In another letter, under date of August, 1838, we are furnished with a brief description of a particular rite which had but recently been performed in their midst :
A few weeks since, this place was visited by a large number of natives from a distant settlement, for the purpose of removing the bones of two persons who had died about three years since. Twenty-nine large canoes, containing, perhaps, two hundred persons of both sexes, passed our station on the occasion, presenting a scene which could not fail to impress our minds with the striking contrast there is between the land of our fathers and the dark places of the earth. The visitors were received by our people with the usual tokens of welcome, such as the firing of muskets, dancing, screaming, etc. And on the visitors landing, they had a war dance. This being ended they all turned their attention to feasting, which continued two days, and then proceeded to the more quiet part of the business,-removing the bones of the corpses. Maté, the principal chief of the tribe, was tapued, or made sacred, for the purpose of handling the bones ; and I suppose he continued so until he had deposited the skeletons in a Wahi-Tapu, or sacred place. This I believe is their usual custom. The place where the bones would be deposited would ever afterwards be shunned by every native, lest some dreadful sickness, or death, or something worse befal them. Subsequent to the removal of the bones, a mat was also rendered sacred for Maté to sit upon at a good distance from his friends and others, and a woman appointed to feed him, he being tapued would not dare to use his hands for any purpose whatever ; but sat on his mat in a state of nudity, with his hands behind him. We visited Maté and his tribe during their stay, and endeavoured to direct their attention to that solemn period when all mankind shall be raised from the dust of death to stand before the judgment seat of Christ. They listened attentively, but seemed scarcely to credit the truth of what was ad. vanced, because they could not understand how the dead could be raised. I hope however, that the seed will not altogether be lost. Maté said, he should like to have a missionary to live with him, and I hope we shall be able in some degree to meet his wishes. He and his people are remaining within a hundred and twenty miles of our station, so that we hope to be able to visit them occasionally during the summer months.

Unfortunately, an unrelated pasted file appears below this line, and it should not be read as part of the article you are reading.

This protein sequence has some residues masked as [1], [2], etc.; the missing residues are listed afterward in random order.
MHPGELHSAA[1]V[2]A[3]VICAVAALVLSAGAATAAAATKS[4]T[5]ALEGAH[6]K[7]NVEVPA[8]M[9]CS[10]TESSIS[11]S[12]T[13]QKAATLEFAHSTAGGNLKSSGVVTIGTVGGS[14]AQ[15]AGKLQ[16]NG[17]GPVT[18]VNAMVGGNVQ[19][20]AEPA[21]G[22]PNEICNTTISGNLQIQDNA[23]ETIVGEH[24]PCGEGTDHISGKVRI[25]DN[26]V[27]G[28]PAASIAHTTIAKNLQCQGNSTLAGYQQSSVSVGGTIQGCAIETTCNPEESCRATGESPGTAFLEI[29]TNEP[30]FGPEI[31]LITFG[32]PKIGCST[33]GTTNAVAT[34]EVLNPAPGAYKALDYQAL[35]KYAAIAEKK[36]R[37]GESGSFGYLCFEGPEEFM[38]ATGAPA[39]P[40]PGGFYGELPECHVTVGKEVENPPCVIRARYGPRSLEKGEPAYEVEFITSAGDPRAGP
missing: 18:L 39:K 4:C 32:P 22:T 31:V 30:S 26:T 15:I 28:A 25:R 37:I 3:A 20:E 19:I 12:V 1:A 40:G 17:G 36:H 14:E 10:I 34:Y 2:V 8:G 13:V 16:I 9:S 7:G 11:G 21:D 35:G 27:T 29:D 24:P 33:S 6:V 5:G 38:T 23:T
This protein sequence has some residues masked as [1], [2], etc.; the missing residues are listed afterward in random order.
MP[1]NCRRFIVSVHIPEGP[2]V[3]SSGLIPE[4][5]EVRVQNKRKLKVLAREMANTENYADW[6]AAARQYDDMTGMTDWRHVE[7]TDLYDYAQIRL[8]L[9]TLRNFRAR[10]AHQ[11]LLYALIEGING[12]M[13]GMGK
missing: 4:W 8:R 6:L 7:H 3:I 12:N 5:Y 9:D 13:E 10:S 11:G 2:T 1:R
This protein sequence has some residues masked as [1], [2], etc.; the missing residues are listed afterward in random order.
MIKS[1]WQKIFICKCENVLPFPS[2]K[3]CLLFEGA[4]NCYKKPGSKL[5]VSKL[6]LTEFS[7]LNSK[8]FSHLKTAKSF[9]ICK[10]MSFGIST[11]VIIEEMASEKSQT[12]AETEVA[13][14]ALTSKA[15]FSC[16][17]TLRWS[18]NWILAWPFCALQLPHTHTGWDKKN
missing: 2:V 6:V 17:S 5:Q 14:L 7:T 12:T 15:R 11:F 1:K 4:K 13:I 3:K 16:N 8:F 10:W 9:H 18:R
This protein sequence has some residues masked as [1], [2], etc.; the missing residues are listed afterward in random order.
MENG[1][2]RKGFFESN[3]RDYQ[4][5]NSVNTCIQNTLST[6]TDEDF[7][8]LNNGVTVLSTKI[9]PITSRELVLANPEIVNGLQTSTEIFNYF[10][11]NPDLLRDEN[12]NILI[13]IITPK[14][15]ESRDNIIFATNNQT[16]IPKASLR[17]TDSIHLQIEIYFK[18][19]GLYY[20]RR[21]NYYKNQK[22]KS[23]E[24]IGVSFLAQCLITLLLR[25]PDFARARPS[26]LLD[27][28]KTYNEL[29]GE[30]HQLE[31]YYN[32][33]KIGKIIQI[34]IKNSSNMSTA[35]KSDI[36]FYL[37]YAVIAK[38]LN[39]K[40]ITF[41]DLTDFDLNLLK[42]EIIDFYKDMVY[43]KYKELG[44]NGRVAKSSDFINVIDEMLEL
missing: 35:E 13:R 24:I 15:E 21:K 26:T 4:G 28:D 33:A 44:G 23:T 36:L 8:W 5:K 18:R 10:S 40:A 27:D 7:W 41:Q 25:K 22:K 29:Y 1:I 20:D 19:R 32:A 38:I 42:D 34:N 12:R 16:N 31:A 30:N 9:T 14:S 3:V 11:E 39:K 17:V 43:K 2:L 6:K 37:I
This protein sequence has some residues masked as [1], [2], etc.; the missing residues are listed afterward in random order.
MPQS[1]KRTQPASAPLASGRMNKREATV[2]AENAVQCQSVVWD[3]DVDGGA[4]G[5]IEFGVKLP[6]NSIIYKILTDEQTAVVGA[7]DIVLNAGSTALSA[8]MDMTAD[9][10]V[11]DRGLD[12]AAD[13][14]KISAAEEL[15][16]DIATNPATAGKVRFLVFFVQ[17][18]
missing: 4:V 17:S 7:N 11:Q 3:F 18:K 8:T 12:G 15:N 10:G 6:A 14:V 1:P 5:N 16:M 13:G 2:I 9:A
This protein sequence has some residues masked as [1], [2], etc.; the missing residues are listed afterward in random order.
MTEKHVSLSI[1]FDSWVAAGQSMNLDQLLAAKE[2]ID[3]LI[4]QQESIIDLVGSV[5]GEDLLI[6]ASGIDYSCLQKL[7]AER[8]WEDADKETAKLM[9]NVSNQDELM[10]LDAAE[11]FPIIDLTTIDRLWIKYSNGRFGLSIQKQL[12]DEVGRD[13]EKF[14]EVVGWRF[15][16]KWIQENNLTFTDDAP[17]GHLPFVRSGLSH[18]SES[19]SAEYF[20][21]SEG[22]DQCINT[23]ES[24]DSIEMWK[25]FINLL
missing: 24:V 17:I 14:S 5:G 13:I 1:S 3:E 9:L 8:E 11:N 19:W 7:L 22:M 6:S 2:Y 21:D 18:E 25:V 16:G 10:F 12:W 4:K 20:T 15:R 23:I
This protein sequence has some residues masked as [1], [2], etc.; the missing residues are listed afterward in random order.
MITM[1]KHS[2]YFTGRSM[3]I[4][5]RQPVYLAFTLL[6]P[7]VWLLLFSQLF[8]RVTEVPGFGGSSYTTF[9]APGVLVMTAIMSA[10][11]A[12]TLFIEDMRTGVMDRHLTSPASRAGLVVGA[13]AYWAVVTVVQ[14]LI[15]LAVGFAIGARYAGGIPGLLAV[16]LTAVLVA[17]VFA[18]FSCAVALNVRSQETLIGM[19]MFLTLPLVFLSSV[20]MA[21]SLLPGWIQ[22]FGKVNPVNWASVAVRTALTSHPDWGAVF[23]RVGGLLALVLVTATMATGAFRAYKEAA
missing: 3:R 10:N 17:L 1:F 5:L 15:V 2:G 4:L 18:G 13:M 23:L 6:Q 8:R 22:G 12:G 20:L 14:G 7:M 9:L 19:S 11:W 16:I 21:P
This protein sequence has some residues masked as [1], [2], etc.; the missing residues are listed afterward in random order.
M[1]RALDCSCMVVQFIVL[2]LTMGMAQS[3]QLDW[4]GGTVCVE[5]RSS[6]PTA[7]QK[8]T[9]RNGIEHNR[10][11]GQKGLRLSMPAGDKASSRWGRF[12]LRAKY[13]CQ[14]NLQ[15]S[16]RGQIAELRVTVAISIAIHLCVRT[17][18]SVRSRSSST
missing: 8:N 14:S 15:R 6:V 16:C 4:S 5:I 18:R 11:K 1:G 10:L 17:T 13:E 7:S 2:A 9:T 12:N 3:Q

It is deeply to be regretted, that, during the past year, popery has been introduced into this island. Both a bishop and a priest had arrived from France,—had located themselves on one of the missionary stations,—and, when the last communication was sent off, were engaged in rearing a temple for their worship. We learn farther, that the Commanders of the French naval forces in those seas, have received orders from the Secretary of war, to attend to any directions they may receive from the right reverend prelate,—that one of their ships of war is now engaged in making an accurate survey of the different harbours in the island,—and, that under the superintendence of the bishop who has been constituted the • VICAR APOSTOLIC OF THE South SEA 1sLANDS,' more than twenty missionaries are stationed in different islands in the South Pacific, in some of which all the inhabitants are under the